Can African lead­ers de­liver on their HIV/AIDS prom­ises?

Daily Trust - - HEALTH -

Ahead of the United Na­tions Gen­eral Assem­bly 2016 High Level Meet­ing on End­ing AIDS (New York, 8th - 10th June 2016), the African Min­is­ters of Health held a meet­ing in Geneva, on Satur­day, 21st May 2016 and agreed on a Com­mon African Po­si­tion (CAP).

“The Com­mon Africa Po­si­tion is crit­i­cal in the po­lit­i­cal dec­la­ra­tion ne­go­ti­a­tions that are on­go­ing. It is im­per­a­tive that Africa ne­go­ti­ates as one block, highly im­pacted by AIDS, and de­mand a po­lit­i­cal dec­la­ra­tion that commits to bold strate­gies that aim to end the AIDS epi­demic as a pub­lic health threat by 2030”, said Dr. Mustapha Sidiki Kaloko, the Com­mis­sioner for So­cial Af­fairs at the African Union Com­mis­sion.

The health min­is­ters agreed that through sus­tained lead­er­ship and po­lit­i­cal com­mit­ment at var­i­ous lev­els, Africa has made sig­nif­i­cant progress in re­spond­ing to AIDS as a pub­lic health threat. The world achieved the UN Gen­eral Assem­bly Po­lit­i­cal Dec­la­ra­tion tar­get of hav­ing 15 mil­lion peo­ple on treat­ment by 2015, nine months ahead of sched­ule, with 10.7 mil­lion peo­ple on ART in Africa alone, up from fewer than 100,000 in 2002. As a re­sult, AIDS-re­lated deaths de­creased by 48% be­tween 2005 and 2014. New HIV in­fec­tions in Africa de­clined by 39% be­tween 2000 and 2014.

How­ever, the lead­ers were unan­i­mous to say that de­spite the un­par­al­leled progress, the AIDS epi­demic is an un­fin­ished busi­ness. At the end of 2014, there were 25.8 mil­lion peo­ple liv­ing with HIV in Africa, South of the Sa­hara. Ap­prox­i­mately 800,000 peo­ple died of AIDS-re­lated causes in Africa South of the Sa­hara in 2014. Tu­ber­cu­lo­sis re­mains the lead­ing cause of death among peo­ple liv­ing with HIV. In 2014, there were an es­ti­mated 1.4 mil­lion new in­fec­tions, ap­prox­i­mately 70% of the global to­tal of new in­fec­tions.

Some of the com­mon po­si­tions taken in the meet­ing were:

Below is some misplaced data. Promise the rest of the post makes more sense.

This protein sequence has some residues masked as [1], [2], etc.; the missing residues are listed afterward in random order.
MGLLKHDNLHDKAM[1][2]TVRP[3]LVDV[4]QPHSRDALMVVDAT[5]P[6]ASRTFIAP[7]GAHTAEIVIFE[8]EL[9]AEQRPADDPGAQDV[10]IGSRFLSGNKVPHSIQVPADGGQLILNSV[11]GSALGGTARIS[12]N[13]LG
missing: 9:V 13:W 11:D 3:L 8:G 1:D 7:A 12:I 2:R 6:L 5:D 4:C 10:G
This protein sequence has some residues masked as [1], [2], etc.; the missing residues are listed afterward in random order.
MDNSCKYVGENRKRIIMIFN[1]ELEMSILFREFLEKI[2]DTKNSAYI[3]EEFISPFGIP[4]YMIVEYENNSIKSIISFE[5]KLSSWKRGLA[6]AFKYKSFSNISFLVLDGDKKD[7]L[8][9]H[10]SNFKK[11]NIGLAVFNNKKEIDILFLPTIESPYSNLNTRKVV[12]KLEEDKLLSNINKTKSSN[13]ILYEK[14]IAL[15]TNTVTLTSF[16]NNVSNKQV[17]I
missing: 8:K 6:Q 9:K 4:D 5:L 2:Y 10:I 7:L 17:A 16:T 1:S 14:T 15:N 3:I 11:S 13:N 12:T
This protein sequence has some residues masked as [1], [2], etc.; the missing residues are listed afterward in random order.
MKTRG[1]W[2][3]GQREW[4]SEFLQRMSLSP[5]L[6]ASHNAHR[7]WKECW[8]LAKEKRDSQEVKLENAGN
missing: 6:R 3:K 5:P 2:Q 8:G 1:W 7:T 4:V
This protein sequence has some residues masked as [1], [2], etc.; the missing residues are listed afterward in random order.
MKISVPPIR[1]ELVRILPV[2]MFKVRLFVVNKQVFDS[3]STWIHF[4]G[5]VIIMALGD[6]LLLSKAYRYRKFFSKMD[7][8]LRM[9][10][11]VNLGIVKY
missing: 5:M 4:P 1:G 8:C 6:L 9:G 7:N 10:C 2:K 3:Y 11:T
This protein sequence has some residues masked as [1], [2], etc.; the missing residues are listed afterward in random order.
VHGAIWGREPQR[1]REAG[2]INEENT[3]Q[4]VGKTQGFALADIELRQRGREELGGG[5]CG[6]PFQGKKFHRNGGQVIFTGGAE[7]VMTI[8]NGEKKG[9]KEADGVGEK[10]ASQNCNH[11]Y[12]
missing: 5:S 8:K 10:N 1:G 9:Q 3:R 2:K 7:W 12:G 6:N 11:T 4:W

• As the con­ti­nent heav­ily im­pacted by AIDS, the Com­mon Africa Po­si­tion de­mands a po­lit­i­cal dec­la­ra­tion that commits to bold strate­gies that aim to end the AIDS epi­demic as a pub­lic health threat by 2030.

• It seeks to com­mit to a po­lit­i­cal dec­la­ra­tion that has global tar­gets and strate­gies, as well as Africa-spe­cific tar­gets.

• The pro­posed tar­gets for Africa are to re­duce AIDS-re­lated deaths to less than 375,000 per year by 2020, and less than 150,000 per year by 2030; re­duce new HIV in­fec­tions to less than 375,000 per year by 2020, and less than 150,000 per year by 2030, and also end HIV-re­lated dis­crim­i­na­tion by 2020.

• The CAP pro­vides con­crete rec­om­men­da­tions in eight broad ar­eas that in­clude Africa spe­cific tar­gets in the po­lit­i­cal dec­la­ra­tion ne­go­ti­a­tions, treat­ment, stop­ping new HIV in­fec­tions, hu­man rights, gen­der and so­cial pro­tec­tion. Oth­ers are: sus­tain­able fi­nanc­ing, strength­en­ing health sys­tems, ac­cess to af­ford­able and qual­ity as­sured medicines, com­modi­ties and tech­nolo­gies and lead­er­ship and ac­count­abil­ity.

The African lead­ers as del­e­gates to the United Na­tions Gen­eral Assem­bly 2016 High Level Meet­ing on End­ing AIDS (New York, 8th - 10th June 2016) had shared the above com­mon po­si­tion in the meet­ing with the aim of forg­ing part­ner­ship with the in­ter­na­tional com­mu­nity.

At the end of the high level meet­ing in New York, a new po­lit­i­cal dec­la­ra­tion adopted by the United Na­tions Mem­ber States emerged to chart a course to end AIDS as a pub­lic health threat by 2030. The lead­ers com­mit­ted to im­ple­ment­ing a bold agenda to end the AIDS epi­demic by 2030.

The pro­gres­sive, new and ac­tion­able po­lit­i­cal dec­la­ra­tion in­cludes a set of spe­cific, time-bound tar­gets and ac­tions that must be achieved by 2020 if the world is to get on the FastTrack and end the AIDS epi­demic by 2030 within the frame­work of the Sus­tain­able De­vel­op­ment Goals. The meet­ing was con­vened by the Pres­i­dent of the Gen­eral Assem­bly and co-fa­cil­i­tated by Switzer­land and Zam­bia.

At the open­ing, the Pres­i­dent of the Gen­eral Assem­bly, Mo­gens Lykketoft, urged Mem­ber States to com­mit to ac­tion.

“All stake­hold­ers must now step up to the plate. To­day is the day that we col­lec­tively say that we will end the AIDS epi­demic by 2030,” said Mr Lykketoft. “We must pay greater at­ten­tion to equal­ity and in­clu­sion, up­hold hu­man rights and speak out against stigma and dis­crim­i­na­tion.”

Dur­ing the open­ing ple­nary, the United Na­tions Sec­re­tary-Gen­eral, Ban Ki-moon, said the AIDS re­sponse had been a “source of in­no­va­tion and in­spi­ra­tion.”

“For the first time in his­tory we can say that in Africa there are more peo­ple ini­ti­at­ing HIV treat­ment than there are new HIV in­fec­tions,” said UNAIDS Ex­ec­u­tive Direc­tor Michel Sidibé. He also un­der­lined the im­por­tance of in­clu­sion, say­ing, “the doors of the United Na­tions should be open to all.”

Beyond the Geneva and New York meet­ings, can African lead­ers de­liver on their com­mon po­si­tion and prom­ises? Can they com­mit and spend do­mes­tic re­sources for HIV/ AIDS?

All com­ments to Dr Aminu Ma­gashi, pub­lisher Health Re­porters (health­weekly@ya­hoo.com)

We must pay greater at­ten­tion to equal­ity and in­clu­sion, up­hold hu­man rights and speak out against stigma and dis­crim­i­na­tion

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